The latest foreign trade report released by the National Bureau of Statistics (NBS) shows that Nigeria saved N670 billion on the importation of Premium Motor Spirit (Petrol) in half-year 2019.
According to the latest report, Nigeria spent a total sum of N766.1 billion to import Petrol in half-year 2019. Comparing this to N1.4 trillion spent in the same period of 2018, it means about N670 billion was saved by the country. This represents a 46.7% decline spending on petrol importation.
A quick look into the volume of petrol importation in Nigeria shows that 10.46 billion litres was imported in 2018, while 10.48 billion litres of Petrol was imported in the first half of 2019. This means the value remained relatively the same, while values dropped significantly.
Number breakdown: The foreign trade report further shows thatPetrol importation accounted for 14.4% of the total value of goods imported into the country in the second quarter of 2019.
- In the first half of 2019 (January – June), Nigeria spent a total of N766.1 billion on petrol importation.
- Despite the drop, the Bureau reported that N572.3 billion was spent on petrol importation in Q2 2019.
- On Nigeria’s import list, other petroleum products which were imported include Light fuel oil and gas oil.
- In 2018, Nigeria spent a whooping N2.85 trillion to import petrol while N766 billion have been spent so far in 2019.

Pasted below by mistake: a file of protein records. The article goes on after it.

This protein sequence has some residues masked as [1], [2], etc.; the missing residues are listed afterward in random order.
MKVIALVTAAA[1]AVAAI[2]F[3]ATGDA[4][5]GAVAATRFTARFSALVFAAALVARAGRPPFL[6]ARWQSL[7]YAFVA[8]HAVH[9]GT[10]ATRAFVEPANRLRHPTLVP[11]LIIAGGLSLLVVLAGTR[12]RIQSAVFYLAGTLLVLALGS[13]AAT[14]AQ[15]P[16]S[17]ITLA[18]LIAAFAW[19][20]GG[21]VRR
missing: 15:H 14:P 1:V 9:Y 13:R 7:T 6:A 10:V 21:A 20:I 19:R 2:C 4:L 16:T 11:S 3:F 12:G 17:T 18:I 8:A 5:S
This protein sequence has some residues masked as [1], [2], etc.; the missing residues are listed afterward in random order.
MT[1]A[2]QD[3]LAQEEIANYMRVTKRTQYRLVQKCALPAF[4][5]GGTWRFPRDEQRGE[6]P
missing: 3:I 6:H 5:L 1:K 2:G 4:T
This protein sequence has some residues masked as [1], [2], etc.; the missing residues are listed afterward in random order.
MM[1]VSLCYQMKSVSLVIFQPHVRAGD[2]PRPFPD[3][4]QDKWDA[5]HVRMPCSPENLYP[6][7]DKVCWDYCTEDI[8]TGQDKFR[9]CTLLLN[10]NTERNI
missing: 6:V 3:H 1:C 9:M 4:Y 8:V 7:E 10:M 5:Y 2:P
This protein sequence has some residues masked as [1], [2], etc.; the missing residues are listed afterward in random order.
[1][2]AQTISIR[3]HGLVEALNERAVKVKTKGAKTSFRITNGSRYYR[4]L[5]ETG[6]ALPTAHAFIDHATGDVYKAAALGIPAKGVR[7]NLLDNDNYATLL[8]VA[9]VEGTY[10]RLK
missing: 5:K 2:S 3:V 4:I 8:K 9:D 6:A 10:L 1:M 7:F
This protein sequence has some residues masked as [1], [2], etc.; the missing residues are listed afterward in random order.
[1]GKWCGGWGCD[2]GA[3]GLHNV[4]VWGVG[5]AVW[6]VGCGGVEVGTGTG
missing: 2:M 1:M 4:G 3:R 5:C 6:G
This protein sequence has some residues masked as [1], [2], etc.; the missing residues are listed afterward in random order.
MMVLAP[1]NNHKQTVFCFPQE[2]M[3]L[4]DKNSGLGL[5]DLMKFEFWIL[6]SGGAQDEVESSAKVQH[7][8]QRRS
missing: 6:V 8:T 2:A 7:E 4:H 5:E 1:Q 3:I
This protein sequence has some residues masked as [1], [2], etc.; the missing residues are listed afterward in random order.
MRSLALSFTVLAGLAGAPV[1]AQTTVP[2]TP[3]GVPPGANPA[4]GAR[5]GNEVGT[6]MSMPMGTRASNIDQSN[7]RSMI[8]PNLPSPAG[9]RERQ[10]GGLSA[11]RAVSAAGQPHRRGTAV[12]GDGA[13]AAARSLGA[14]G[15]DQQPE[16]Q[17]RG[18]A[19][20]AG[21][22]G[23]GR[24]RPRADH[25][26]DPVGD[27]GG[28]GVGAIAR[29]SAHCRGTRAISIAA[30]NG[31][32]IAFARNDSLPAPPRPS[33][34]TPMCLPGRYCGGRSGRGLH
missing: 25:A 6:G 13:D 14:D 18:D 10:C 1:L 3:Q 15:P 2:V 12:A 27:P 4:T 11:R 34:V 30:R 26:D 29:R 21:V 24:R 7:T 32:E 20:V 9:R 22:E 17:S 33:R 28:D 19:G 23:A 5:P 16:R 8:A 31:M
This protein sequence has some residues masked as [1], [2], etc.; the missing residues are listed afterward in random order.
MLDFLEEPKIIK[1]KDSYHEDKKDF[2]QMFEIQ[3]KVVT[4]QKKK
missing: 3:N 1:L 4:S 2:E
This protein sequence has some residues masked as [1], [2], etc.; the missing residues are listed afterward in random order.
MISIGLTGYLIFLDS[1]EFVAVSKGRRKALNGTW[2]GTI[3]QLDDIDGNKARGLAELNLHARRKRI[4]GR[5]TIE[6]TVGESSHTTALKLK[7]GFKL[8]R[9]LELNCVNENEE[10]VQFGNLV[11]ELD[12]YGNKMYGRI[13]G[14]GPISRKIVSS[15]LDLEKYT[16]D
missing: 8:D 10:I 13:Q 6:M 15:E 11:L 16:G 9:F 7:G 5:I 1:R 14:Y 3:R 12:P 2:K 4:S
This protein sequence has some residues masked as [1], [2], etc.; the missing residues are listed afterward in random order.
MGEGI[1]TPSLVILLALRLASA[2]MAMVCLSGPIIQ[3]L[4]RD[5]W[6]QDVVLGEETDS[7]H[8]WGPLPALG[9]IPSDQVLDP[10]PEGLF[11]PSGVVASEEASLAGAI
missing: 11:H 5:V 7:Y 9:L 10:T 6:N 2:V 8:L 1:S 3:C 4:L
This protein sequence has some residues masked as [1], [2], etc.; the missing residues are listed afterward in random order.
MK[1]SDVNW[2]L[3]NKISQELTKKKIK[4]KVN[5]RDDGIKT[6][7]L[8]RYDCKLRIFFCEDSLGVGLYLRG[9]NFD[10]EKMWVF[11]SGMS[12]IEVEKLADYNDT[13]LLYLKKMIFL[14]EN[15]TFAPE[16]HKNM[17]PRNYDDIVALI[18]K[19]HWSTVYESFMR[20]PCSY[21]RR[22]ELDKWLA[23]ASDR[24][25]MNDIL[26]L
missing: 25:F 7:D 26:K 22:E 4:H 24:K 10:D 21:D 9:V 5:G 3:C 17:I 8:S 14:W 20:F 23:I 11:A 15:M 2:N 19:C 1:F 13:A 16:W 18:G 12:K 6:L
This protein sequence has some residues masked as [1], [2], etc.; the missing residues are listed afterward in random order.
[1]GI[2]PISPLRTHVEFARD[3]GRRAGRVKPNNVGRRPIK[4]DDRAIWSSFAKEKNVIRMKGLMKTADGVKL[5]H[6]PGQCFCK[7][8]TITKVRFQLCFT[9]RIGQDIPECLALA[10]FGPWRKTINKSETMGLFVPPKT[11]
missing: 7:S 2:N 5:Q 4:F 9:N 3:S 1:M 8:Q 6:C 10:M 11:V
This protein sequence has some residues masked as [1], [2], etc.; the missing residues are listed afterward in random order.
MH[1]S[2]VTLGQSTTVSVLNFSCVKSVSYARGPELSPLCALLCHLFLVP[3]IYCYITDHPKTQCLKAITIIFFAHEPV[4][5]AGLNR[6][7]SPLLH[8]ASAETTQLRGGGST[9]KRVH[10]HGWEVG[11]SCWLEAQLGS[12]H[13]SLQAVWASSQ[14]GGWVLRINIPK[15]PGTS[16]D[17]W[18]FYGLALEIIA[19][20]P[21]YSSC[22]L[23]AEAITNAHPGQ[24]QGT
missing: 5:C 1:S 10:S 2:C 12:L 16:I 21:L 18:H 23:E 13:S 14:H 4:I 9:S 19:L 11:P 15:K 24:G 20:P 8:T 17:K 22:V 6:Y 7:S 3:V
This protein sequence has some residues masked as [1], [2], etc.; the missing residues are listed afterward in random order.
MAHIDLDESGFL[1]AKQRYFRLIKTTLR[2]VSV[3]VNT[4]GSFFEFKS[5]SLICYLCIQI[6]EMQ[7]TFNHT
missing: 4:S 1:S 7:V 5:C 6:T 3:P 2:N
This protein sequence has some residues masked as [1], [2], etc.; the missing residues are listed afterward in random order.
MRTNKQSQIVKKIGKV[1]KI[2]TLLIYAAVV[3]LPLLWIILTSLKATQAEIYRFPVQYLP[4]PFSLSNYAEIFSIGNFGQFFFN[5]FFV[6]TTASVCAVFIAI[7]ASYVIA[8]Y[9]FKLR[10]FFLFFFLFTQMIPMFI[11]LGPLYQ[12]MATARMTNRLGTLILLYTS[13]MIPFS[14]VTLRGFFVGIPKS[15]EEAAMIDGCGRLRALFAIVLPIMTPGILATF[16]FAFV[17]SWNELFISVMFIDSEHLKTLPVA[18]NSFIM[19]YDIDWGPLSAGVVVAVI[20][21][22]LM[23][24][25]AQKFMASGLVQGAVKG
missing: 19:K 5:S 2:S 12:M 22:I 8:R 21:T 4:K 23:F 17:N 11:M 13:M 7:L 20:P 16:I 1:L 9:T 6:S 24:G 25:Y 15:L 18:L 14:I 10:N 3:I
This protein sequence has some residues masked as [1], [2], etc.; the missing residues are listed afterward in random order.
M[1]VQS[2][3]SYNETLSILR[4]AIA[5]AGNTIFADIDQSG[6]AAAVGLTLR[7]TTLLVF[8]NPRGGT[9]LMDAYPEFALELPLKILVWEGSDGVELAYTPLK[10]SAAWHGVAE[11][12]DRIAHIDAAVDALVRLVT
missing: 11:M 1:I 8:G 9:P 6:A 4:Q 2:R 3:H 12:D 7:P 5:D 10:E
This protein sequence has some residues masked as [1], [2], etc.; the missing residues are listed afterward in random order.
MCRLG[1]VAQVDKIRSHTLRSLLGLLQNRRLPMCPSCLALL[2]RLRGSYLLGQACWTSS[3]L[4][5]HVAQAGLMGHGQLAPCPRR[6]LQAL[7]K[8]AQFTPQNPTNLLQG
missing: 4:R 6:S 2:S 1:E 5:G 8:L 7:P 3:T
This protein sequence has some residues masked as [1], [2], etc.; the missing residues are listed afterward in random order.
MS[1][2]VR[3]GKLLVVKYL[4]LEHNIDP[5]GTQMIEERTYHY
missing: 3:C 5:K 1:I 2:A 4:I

Some concerns: Over the years, Petrol has been Nigeria’s top import item that has gulped trillions of the country’s revenue. Basically, this has become worrisome as refineries in the country have been grounded with little or no improvement. What is, however of note, is the reduction in the total amount spent to import Petrol.
While the expenditure spent on importing petrol into the country has dropped significantly, petrol importation and subsidy payment remain endemic issues of the Nigerian economy.
In an attempt to stifle importation of certain goods into the country, the Federal Government restricted FOREX access for 43 items. Meanwhile, in its latest move, the Nigeria-Benin Border was shut, and some analysts were of the opinion that the shut border might expose some fraud behind Petrol importation in the country.
Speaking recently on the development, the Chief Executive of Financial Derivatives Company Limited, Bismarck Rewane, disclosed that since the border was closed, all petrol tanks were full and saturated. According to him, Nigeria hardly consumes 30 million litres per day.
“Since we closed the borders, all the tanks are full and saturated with petrol, which means we don’t consume 60 million litres a day of fuel. We hardly consumer 30 million litres. That fraud and fallacy called 60 million litres of which part of it goes outside the country and the other half does not even come in, and people get money at N305 and bring it back, that scam must stop,”Rewane stated.
Affirming Rewane’s claims, NNPC boss, Malam Kyari has also disclosed that the drop in fuel petrol evacuation at depots across the country may not be unconnected to the shut borders.
“Significant drop in PMS evacuation from fuel depots noted since August 22nd may be connected to border closure and other interventions of the security agencies aimed at curbing smuggling. We will contain smuggling of PMS,” Kyari stated.
In the meantime, while the government is bent on keeping the borders shut, it suggests expenditure on petrol importation may decline more drastically at the end of the third quarter.